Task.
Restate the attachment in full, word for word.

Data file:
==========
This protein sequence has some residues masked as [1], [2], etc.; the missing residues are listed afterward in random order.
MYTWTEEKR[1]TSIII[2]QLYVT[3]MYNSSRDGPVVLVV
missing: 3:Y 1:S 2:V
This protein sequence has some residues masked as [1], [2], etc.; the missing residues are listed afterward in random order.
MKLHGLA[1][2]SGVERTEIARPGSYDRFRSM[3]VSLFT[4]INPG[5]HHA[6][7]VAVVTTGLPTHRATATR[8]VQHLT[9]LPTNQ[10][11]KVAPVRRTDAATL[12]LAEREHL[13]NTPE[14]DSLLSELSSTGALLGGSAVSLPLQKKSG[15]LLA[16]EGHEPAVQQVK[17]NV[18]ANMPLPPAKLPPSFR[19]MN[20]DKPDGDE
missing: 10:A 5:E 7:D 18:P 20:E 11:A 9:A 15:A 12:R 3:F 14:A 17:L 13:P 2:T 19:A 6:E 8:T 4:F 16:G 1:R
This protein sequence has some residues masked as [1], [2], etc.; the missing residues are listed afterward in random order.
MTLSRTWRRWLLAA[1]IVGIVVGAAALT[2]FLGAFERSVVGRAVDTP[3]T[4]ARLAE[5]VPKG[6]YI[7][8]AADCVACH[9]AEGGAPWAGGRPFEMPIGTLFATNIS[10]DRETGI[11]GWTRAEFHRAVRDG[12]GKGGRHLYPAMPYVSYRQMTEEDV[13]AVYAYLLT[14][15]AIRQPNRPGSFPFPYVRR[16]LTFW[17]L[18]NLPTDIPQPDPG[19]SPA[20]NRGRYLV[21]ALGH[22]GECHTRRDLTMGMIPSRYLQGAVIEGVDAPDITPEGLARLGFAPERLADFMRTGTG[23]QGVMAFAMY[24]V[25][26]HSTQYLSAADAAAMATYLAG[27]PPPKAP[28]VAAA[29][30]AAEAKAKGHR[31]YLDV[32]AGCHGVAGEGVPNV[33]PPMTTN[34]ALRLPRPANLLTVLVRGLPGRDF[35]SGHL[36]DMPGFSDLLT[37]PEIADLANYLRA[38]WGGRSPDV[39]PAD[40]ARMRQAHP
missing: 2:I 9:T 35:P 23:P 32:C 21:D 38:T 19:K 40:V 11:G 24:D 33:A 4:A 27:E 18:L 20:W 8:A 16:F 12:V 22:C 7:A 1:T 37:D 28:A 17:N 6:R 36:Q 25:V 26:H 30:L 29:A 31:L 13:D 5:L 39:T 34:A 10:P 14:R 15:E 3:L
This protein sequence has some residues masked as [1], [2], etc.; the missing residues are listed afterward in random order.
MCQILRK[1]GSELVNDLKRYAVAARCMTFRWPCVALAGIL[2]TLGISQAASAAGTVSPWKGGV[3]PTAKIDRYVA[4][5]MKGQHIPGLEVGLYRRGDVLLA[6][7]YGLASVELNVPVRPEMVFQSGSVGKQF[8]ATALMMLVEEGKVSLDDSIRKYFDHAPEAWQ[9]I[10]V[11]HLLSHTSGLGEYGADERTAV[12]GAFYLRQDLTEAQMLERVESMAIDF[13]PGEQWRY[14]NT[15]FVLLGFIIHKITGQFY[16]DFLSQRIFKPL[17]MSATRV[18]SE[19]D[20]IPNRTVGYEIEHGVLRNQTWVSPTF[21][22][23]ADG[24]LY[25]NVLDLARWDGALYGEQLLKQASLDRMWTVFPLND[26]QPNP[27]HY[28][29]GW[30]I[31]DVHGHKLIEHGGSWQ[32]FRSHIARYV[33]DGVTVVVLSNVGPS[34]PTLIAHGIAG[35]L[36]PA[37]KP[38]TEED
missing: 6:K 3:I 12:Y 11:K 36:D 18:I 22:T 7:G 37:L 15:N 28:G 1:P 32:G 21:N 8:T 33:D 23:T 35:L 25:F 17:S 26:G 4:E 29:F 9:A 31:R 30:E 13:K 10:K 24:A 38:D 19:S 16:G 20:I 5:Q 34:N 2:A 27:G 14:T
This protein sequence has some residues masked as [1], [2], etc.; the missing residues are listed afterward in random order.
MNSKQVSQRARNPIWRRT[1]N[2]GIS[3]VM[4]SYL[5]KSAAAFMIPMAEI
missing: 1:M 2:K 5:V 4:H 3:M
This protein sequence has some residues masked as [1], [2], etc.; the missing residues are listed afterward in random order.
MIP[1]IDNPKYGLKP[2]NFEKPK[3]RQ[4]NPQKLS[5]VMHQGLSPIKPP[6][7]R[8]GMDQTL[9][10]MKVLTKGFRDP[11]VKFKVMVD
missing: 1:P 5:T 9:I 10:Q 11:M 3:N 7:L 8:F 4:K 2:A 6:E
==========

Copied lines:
This protein sequence has some residues masked as [1], [2], etc.; the missing residues are listed afterward in random order.
MYTWTEEKR[1]TSIII[2]QLYVT[3]MYNSSRDGPVVLVV
missing: 3:Y 1:S 2:V
This protein sequence has some residues masked as [1], [2], etc.; the missing residues are listed afterward in random order.
MKLHGLA[1][2]SGVERTEIARPGSYDRFRSM[3]VSLFT[4]INPG[5]HHA[6][7]VAVVTTGLPTHRATATR[8]VQHLT[9]LPTNQ[10][11]KVAPVRRTDAATL[12]LAEREHL[13]NTPE[14]DSLLSELSSTGALLGGSAVSLPLQKKSG[15]LLA[16]EGHEPAVQQVK[17]NV[18]ANMPLPPAKLPPSFR[19]MN[20]DKPDGDE
missing: 10:A 5:E 7:D 18:P 20:E 11:A 9:A 15:A 12:R 3:F 14:A 17:L 13:P 2:T 19:A 6:E 8:T 4:F 16:G 1:R
This protein sequence has some residues masked as [1], [2], etc.; the missing residues are listed afterward in random order.
MTLSRTWRRWLLAA[1]IVGIVVGAAALT[2]FLGAFERSVVGRAVDTP[3]T[4]ARLAE[5]VPKG[6]YI[7][8]AADCVACH[9]AEGGAPWAGGRPFEMPIGTLFATNIS[10]DRETGI[11]GWTRAEFHRAVRDG[12]GKGGRHLYPAMPYVSYRQMTEEDV[13]AVYAYLLT[14][15]AIRQPNRPGSFPFPYVRR[16]LTFW[17]L[18]NLPTDIPQPDPG[19]SPA[20]NRGRYLV[21]ALGH[22]GECHTRRDLTMGMIPSRYLQGAVIEGVDAPDITPEGLARLGFAPERLADFMRTGTG[23]QGVMAFAMY[24]V[25][26]HSTQYLSAADAAAMATYLAG[27]PPPKAP[28]VAAA[29][30]AAEAKAKGHR[31]YLDV[32]AGCHGVAGEGVPNV[33]PPMTTN[34]ALRLPRPANLLTVLVRGLPGRDF[35]SGHL[36]DMPGFSDLLT[37]PEIADLANYLRA[38]WGGRSPDV[39]PAD[40]ARMRQAHP
missing: 2:I 9:T 35:P 23:P 32:C 21:D 38:T 19:K 40:V 11:G 24:D 33:A 4:A 27:E 18:L 20:W 8:A 16:F 12:V 22:C 7:A 1:T 37:D 28:A 17:N 6:R 36:Q 25:V 26:H 30:L 29:A 31:L 13:D 5:L 39:T 34:A 10:P 14:R 15:E 3:L
This protein sequence has some residues masked as [1], [2], etc.; the missing residues are listed afterward in random order.
MCQILRK[1]GSELVNDLKRYAVAARCMTFRWPCVALAGIL[2]TLGISQAASAAGTVSPWKGGV[3]PTAKIDRYVA[4][5]MKGQHIPGLEVGLYRRGDVLLA[6][7]YGLASVELNVPVRPEMVFQSGSVGKQF[8]ATALMMLVEEGKVSLDDSIRKYFDHAPEAWQ[9]I[10]V[11]HLLSHTSGLGEYGADERTAV[12]GAFYLRQDLTEAQMLERVESMAIDF[13]PGEQWRY[14]NT[15]FVLLGFIIHKITGQFY[16]DFLSQRIFKPL[17]MSATRV[18]SE[19]D[20]IPNRTVGYEIEHGVLRNQTWVSPTF[21][22][23]ADG[24]LY[25]NVLDLARWDGALYGEQLLKQASLDRMWTVFPLND[26]QPNP[27]HY[28][29]GW[30]I[31]DVHGHKLIEHGGSWQ[32]FRSHIARYV[33]DGVTVVVLSNVGPS[34]PTLIAHGIAG[35]L[36]PA[37]KP[38]TEED
missing: 6:K 3:I 12:Y 11:K 36:D 18:I 22:T 7:G 37:L 15:N 28:G 1:P 32:G 21:N 8:T 33:D 23:T 35:L 25:F 17:S 26:G 4:E 29:F 9:A 31:R 30:E 13:K 10:K 24:A 38:D 19:S 16:G 20:I 5:Q 34:N 2:A 27:G 14:T
This protein sequence has some residues masked as [1], [2], etc.; the missing residues are listed afterward in random order.
MNSKQVSQRARNPIWRRT[1]N[2]GIS[3]VM[4]SYL[5]KSAAAFMIPMAEI
missing: 1:M 2:K 5:V 4:H 3:M
This protein sequence has some residues masked as [1], [2], etc.; the missing residues are listed afterward in random order.
MIP[1]IDNPKYGLKP[2]NFEKPK[3]RQ[4]NPQKLS[5]VMHQGLSPIKPP[6][7]R[8]GMDQTL[9][10]MKVLTKGFRDP[11]VKFKVMVD
missing: 1:P 5:T 9:I 10:Q 11:M 3:N 7:L 8:F 4:K 2:A 6:E